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Earl Howe: The reason that other regulators are able to act in a much more independent fashion is that they do not have the Secretary of State round their necks in precisely the way that the Bill will lead to with the regulator of foundation trusts. If, to be worth his salt, the regulator wants to assert his independence, he can do that by disagreeing with the Secretary of State. He would not do that flippantly or without cause, but it is not clear what scope he has to do that. Once the Secretary of State has examined the proposal in detail, presumably the process will have been gone through in a thorough and effective way and the regulator will be left standing there saying, "I agree".

Baroness Andrews: In simple terms, the regulator sets the terms of the authorisation as well as deciding whether to authorise. That is his critical role and the Secretary of State has no role in that.

Earl Howe: That is helpful. I thank the noble Baroness and shall reflect on that distinction. It is quite a nice distinction, but the noble Baroness is a very nice lady and that is an illuminating point to have made. In view of the progress we need to make today, I do not think that we should spend longer on the point. I beg leave to withdraw the amendment.

Amendment, by leave, withdrawn.

The Deputy Chairman of Committees (Lord Tordoff): Before calling Amendment No. 119, I must inform the Committee that if that amendment is

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agreed to, I cannot call Amendments Nos. 120 and 121, which stand in the name of the noble Lord, Lord Hunt of Kings Heath.

Earl Howe moved Amendment No. 119:

    Page 2, line 21, leave out paragraph (a).

The noble Earl said: Amendment No. 119 raises a concern prompted by Clause 4(4)(a), which relates to the actions that an NHS trust may take once it has submitted its application for foundation status. It seems to me that an applicant for foundation status is likely to take its cue from this clause to rush ahead and set up membership lists, run elections and establish boards of governors. In doing so, clearly it will anticipate approval of the application by the regulator. But what if the application is not approved? In that event the trust will have gone to enormous trouble and expense for no benefit. In the process it will have raised public expectations only then to have to dash them.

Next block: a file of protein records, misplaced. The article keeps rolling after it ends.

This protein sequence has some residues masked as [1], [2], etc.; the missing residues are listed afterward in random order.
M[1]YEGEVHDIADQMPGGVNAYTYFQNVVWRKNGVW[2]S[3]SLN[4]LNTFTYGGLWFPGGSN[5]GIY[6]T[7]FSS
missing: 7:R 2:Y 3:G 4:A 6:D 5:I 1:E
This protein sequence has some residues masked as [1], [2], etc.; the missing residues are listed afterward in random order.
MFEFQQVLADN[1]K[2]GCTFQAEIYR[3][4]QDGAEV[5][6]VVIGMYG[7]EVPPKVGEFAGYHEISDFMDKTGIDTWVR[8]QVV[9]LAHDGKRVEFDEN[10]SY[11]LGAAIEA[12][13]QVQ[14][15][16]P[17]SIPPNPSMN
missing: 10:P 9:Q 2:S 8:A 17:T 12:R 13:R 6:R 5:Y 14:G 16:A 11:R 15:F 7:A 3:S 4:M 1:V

I am concerned that the Bill gives explicit permission to trusts to jump the gun in that sense. Perhaps the Minister can explain what lies behind this provision and how he believes, if he does, that it will not lead to a waste of public money in those cases where applications are turned down. I beg to move.

Lord Warner: I apologise to noble Lords in advance for the fact that the nice, amiable, infallible noble Baroness, Lady Andrews, is not going to respond to this amendment.

Amendment No. 119 would prevent NHS applicants from effectively setting up shadow governance arrangements in preparation for authorisation as NHS foundation trusts. However, it is clear that they will need to do that in order to be ready for NHS foundation trust status. In our view it would not be acceptable for there to be a gap between the removal of the powers of the Secretary of State over the trust and the setting up of the local accountability mechanisms which replace them.

Furthermore, the regulator will need to see an applicant's proposed governance arrangements before he issues an authorisation in order that he can satisfy himself that they are in accordance with Schedule 1 and are otherwise appropriate.

I understand that the noble Earl may be concerned about wasted effort. However, I reassure him that he should be aware that there is nothing to prevent an NHS trust resubmitting an application. So, if a trust has done the work and the application fails, the work is not wasted because it can be taken forward in a resubmission.

We have discussed issues concerning the cost of governance and I see no need to repeat the arguments and assurances I have given. Amendment No. 119 could create a hiatus in those trusts which are ready to move forward to foundation trust status and we think that it should not be proceeded with.

Earl Howe: Once again the Minister has given me food for thought. This situation is all rather chicken and egg. However, I see the force of his point. To add

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to what the Minister said, I believe it is the Government's intention that all NHS acute trusts should achieve foundation status within five years, so presumably no work would be wholly wasted. However, it would be more than just a disappointment if a trust fails to achieve foundation status at the first attempt, because all the effort and the publicity will have been expended. The eager public would be waiting to cast their votes for real, to elect the board of governors and to have their say and suddenly they would not be able to do that. Nevertheless, what is stated in the Bill may be the lesser of two evils. I shall reflect on that. I beg leave to withdraw the amendment.